Tips & Techniques to Get You Back to Full Strength

Nutrition over Diet

Ashley Dougvillo 
 • 
May 8, 2020
Nutrition over Diet

Diet is a common word thrown around these days but what about just using the word “nutrition.”  Are we truly ingesting nutritious foods?  It is not always about having to take something away, but rather adding in which is what I want to shed some light on today.

Let’s dive into water first….not literally.   Did you know that 60% of our total body weight is water?  We lose water throughout the day whether that is through urine, skin (sweating), exhalation, or feces.  We should be consuming ½ of our body weight in liquids per day, with 60% of it being water.   If the rigors of your day to day life do not allow you to track those numbers, a simple goal to look for when using the bathroom should be to have pale urine 5-7x/day.

Consuming fats is not always a bad thing!  For example, carotene is found in yellow, red, dark green and orange fruits and vegetables.  Carotene is a precursor to vitamin A but it needs healthy fat in order to convert to vitamin A.  And vitamin A has so many positives that include aiding with protein digestion, a role in strong bone function and healthy blood, and it is an antioxidant for the body as well.  Ultimately, fat is essential with helping digestion and proper absorption of good vitamins and minerals.

Protein - This is a hot topic right now and a whole blog probably could be written just about this.  Research has shown that to obtain the proper blend of vitamins, minerals, and nutrients a combination of plant and animal based protein is best.  Meat and cultured dairy proteins are actually easier to digest then plant proteins.  Just some food for thought when mixing up your next dinner!

Carbs - Probably a hotter topic that protein.  Carbs are not always a bad thing when you are consuming them in moderation and avoiding the processed stuff (think sugary cereals).  Carbs are a major source of fiber and provide antioxidants needed for your body.  They are a fuel source for muscles, the liver, and the brain.  However, excess carbs do contribute to triglyceride and fat storage as well as can affect energy (due to blood sugar fluctuations).  What it comes down to is moderation!

Cultured and fermented food - What does this even mean?  Most people have heard of pre and probiotics, this is just a more natural way to obtain the same benefit.  Cultured and fermented foods enhance the enzyme content in food and also help with pre digestion….double winner here!  Some examples of high enzyme content foods would be extra virgin olive oil, raw honey, grapes, figs, avocados, bananas, pineapple, kiwi, mango.  Quite a few people have also probably heard of cultured foods such as kefir or kombucha.  So next time you whip up a smoothie, add some of these yummy nutrient dense foods!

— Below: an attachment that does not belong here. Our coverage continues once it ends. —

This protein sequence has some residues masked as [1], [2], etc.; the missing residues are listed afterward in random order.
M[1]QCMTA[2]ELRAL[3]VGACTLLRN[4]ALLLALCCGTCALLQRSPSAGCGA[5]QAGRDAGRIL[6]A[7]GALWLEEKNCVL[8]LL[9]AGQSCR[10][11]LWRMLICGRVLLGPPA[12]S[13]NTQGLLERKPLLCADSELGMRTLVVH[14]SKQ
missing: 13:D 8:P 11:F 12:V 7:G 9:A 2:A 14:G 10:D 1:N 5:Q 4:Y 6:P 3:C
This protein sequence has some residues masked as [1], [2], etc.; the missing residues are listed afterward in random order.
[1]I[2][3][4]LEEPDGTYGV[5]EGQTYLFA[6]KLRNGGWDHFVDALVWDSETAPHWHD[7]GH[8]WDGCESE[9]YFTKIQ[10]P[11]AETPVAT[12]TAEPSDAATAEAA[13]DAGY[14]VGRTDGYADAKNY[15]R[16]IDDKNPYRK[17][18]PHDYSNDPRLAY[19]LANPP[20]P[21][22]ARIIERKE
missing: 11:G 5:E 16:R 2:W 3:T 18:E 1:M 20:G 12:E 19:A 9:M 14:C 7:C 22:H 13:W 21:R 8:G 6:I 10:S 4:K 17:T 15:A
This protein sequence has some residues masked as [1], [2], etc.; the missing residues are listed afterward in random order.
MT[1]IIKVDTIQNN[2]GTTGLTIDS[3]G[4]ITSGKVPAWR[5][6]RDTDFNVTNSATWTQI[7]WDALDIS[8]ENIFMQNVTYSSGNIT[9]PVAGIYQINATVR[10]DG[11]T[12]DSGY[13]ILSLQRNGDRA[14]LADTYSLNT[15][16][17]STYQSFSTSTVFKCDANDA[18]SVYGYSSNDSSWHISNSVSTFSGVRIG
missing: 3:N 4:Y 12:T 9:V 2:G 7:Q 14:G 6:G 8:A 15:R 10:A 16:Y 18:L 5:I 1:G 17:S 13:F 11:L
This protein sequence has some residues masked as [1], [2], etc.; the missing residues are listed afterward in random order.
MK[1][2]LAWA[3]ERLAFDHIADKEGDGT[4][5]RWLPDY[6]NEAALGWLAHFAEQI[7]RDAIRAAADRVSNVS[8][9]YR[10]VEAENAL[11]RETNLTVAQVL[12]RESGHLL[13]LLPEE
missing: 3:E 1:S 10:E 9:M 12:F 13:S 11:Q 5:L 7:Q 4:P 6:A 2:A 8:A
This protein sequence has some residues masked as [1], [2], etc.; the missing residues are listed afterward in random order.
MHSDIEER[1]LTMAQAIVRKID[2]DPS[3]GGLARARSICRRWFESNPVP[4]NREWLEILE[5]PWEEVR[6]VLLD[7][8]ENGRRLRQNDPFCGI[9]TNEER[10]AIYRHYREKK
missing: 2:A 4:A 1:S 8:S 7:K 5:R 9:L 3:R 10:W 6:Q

As I know quite a few of us enjoy running, working out, yoga, etc I wanted to include some foods with anti-inflammatory and analgesic properties.  The next time you have a big workout, a long training run, or an unfortunate injury, consider adding these into your daily intake to help with any inflammation. They include ginger, pineapple, tart cherries, red grapes, thyme, extra virgin olive oil, salmon, and fish oil.

This is certainly a lot of information to take in and barely brushes the surface of the complexities of the human body and the nutrition that we need.  For now, continue to take baby steps to add in these nutrient rich foods!

Ashley Dougvillo
Meet the Author
Ashley Dougvillo joined Smith Physical Therapy and Running Academy in 2019. She graduated from Marquette University in Milwaukee, WI in 2008, receiving her Bachelor of Science degree with a concentration in Biomedical Sciences. She then went on to attend Northwestern University in Chicago, IL to complete her Doctorate of Physical Therapy in 2010. She is a Certified Manual Therapist and has additionally obtained specialty certifications in the Pose Method of running, kinesiotaping, FMS/SFMA, ASTYM, and Women's Health.
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